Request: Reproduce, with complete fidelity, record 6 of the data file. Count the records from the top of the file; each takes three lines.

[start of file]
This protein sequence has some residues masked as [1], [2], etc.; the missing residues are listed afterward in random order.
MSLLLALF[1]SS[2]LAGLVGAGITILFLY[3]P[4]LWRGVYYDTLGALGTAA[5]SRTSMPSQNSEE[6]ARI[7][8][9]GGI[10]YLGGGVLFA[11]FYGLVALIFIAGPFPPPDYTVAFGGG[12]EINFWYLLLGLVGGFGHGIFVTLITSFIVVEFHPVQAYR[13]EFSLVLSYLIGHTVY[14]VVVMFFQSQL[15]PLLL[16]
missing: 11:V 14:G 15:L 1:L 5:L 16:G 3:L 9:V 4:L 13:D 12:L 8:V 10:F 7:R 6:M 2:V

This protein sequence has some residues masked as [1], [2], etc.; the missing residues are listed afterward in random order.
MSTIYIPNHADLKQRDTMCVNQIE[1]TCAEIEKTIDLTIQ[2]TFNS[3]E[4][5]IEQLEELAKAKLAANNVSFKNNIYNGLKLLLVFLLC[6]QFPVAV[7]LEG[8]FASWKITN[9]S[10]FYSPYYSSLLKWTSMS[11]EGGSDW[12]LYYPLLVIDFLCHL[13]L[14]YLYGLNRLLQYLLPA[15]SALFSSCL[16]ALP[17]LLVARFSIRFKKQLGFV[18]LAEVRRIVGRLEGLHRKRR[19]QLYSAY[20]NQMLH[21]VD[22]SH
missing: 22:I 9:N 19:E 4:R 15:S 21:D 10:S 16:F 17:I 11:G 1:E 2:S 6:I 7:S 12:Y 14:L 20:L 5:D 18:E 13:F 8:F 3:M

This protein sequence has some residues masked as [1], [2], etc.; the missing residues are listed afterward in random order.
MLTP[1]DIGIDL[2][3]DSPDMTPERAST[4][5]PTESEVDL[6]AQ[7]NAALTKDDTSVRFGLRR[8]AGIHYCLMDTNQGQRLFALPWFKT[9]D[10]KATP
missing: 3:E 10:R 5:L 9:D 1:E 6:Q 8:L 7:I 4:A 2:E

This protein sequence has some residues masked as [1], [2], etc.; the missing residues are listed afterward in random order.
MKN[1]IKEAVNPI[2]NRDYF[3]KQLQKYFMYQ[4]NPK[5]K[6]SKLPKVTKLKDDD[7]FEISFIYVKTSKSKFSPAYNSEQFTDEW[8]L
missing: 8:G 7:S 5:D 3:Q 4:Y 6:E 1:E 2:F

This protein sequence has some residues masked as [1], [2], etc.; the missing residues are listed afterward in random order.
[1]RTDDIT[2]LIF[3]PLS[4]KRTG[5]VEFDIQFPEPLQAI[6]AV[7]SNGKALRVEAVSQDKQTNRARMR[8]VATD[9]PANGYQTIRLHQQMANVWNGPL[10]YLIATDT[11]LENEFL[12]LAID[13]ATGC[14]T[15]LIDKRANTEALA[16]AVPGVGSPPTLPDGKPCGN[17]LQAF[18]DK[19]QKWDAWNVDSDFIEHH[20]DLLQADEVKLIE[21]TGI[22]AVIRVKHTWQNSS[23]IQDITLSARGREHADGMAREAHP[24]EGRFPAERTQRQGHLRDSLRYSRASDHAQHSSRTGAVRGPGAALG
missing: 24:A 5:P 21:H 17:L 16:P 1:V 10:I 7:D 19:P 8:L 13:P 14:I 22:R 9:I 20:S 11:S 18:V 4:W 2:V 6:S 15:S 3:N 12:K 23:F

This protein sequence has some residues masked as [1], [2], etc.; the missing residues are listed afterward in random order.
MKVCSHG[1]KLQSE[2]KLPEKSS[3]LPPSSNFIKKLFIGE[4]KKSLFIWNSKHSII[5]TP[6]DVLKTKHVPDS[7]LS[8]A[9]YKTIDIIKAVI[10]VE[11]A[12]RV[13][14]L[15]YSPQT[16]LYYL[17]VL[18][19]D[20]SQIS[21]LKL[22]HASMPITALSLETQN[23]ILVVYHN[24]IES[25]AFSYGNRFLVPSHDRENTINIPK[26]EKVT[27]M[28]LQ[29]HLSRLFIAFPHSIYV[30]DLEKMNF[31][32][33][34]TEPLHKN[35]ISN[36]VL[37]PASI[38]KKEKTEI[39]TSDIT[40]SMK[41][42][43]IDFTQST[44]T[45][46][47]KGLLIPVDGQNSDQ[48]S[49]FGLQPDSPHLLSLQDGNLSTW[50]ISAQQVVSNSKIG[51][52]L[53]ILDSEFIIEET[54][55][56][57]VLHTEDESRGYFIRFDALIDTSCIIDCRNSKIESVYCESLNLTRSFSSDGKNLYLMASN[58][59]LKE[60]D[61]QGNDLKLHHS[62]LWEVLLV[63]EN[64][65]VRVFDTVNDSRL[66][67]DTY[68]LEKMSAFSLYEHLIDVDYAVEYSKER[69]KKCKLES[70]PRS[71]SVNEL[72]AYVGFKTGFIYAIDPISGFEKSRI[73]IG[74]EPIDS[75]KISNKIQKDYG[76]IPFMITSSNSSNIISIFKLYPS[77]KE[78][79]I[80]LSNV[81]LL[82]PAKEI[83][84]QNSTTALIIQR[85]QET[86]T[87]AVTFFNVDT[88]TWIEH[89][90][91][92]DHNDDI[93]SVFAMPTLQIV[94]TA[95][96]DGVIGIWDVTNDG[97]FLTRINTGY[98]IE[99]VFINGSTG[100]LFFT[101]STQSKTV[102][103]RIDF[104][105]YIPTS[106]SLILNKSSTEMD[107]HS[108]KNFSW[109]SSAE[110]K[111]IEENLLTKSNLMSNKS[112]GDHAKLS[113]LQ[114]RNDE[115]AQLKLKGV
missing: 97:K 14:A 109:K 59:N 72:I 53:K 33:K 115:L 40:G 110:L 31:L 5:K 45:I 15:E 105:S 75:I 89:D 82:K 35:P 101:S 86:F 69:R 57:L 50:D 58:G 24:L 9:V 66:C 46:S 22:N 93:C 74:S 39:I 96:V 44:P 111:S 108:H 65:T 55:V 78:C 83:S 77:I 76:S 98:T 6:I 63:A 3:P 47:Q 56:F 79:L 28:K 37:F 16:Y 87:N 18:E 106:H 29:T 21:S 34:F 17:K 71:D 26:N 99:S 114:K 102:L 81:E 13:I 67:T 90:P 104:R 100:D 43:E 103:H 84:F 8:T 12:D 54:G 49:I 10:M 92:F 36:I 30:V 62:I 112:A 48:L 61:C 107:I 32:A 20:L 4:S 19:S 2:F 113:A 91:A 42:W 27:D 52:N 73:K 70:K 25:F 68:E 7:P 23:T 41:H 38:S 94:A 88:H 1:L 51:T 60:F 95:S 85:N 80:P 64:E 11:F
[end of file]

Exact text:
This protein sequence has some residues masked as [1], [2], etc.; the missing residues are listed afterward in random order.
MKVCSHG[1]KLQSE[2]KLPEKSS[3]LPPSSNFIKKLFIGE[4]KKSLFIWNSKHSII[5]TP[6]DVLKTKHVPDS[7]LS[8]A[9]YKTIDIIKAVI[10]VE[11]A[12]RV[13][14]L[15]YSPQT[16]LYYL[17]VL[18][19]D[20]SQIS[21]LKL[22]HASMPITALSLETQN[23]ILVVYHN[24]IES[25]AFSYGNRFLVPSHDRENTINIPK[26]EKVT[27]M[28]LQ[29]HLSRLFIAFPHSIYV[30]DLEKMNF[31][32][33][34]TEPLHKN[35]ISN[36]VL[37]PASI[38]KKEKTEI[39]TSDIT[40]SMK[41][42][43]IDFTQST[44]T[45][46][47]KGLLIPVDGQNSDQ[48]S[49]FGLQPDSPHLLSLQDGNLSTW[50]ISAQQVVSNSKIG[51][52]L[53]ILDSEFIIEET[54][55][56][57]VLHTEDESRGYFIRFDALIDTSCIIDCRNSKIESVYCESLNLTRSFSSDGKNLYLMASN[58][59]LKE[60]D[61]QGNDLKLHHS[62]LWEVLLV[63]EN[64][65]VRVFDTVNDSRL[66][67]DTY[68]LEKMSAFSLYEHLIDVDYAVEYSKER[69]KKCKLES[70]PRS[71]SVNEL[72]AYVGFKTGFIYAIDPISGFEKSRI[73]IG[74]EPIDS[75]KISNKIQKDYG[76]IPFMITSSNSSNIISIFKLYPS[77]KE[78][79]I[80]LSNV[81]LL[82]PAKEI[83][84]QNSTTALIIQR[85]QET[86]T[87]AVTFFNVDT[88]TWIEH[89][90][91][92]DHNDDI[93]SVFAMPTLQIV[94]TA[95][96]DGVIGIWDVTNDG[97]FLTRINTGY[98]IE[99]VFINGSTG[100]LFFT[101]STQSKTV[102][103]RIDF[104][105]YIPTS[106]SLILNKSSTEMD[107]HS[108]KNFSW[109]SSAE[110]K[111]IEENLLTKSNLMSNKS[112]GDHAKLS[113]LQ[114]RNDE[115]AQLKLKGV
missing: 97:K 14:A 109:K 59:N 72:I 53:K 33:K 115:L 40:G 110:L 31:L 5:K 45:I 15:E 105:S 75:I 89:D 82:K 35:P 101:S 86:F 69:R 57:L 50:D 58:G 24:L 9:V 66:C 46:S 22:N 93:C 74:S 39:I 96:V 44:P 111:S 108:H 65:T 55:V 78:C 83:S 77:I 76:S 98:T 6:I 63:A 3:P 47:Q 56:F 79:L 28:K 37:F 16:Y 87:N 18:E 106:H 29:T 21:S 34:F 17:K 71:D 26:N 99:S 114:K 102:L 81:E 13:I 67:T 90:P 104:R 100:D 43:E 103:H 84:F 8:T 12:D 54:G 49:I 10:M 92:F 36:I 30:V 62:I 112:A 48:L 61:C 107:I 32:A 20:L 4:S 19:S 2:F 113:A 91:A 42:W 27:D 52:N 73:K 70:K 25:F 68:E 7:P 23:T 41:H 38:S 94:A 88:H 1:L 51:T 60:F 95:S 85:N 80:P 64:E 11:F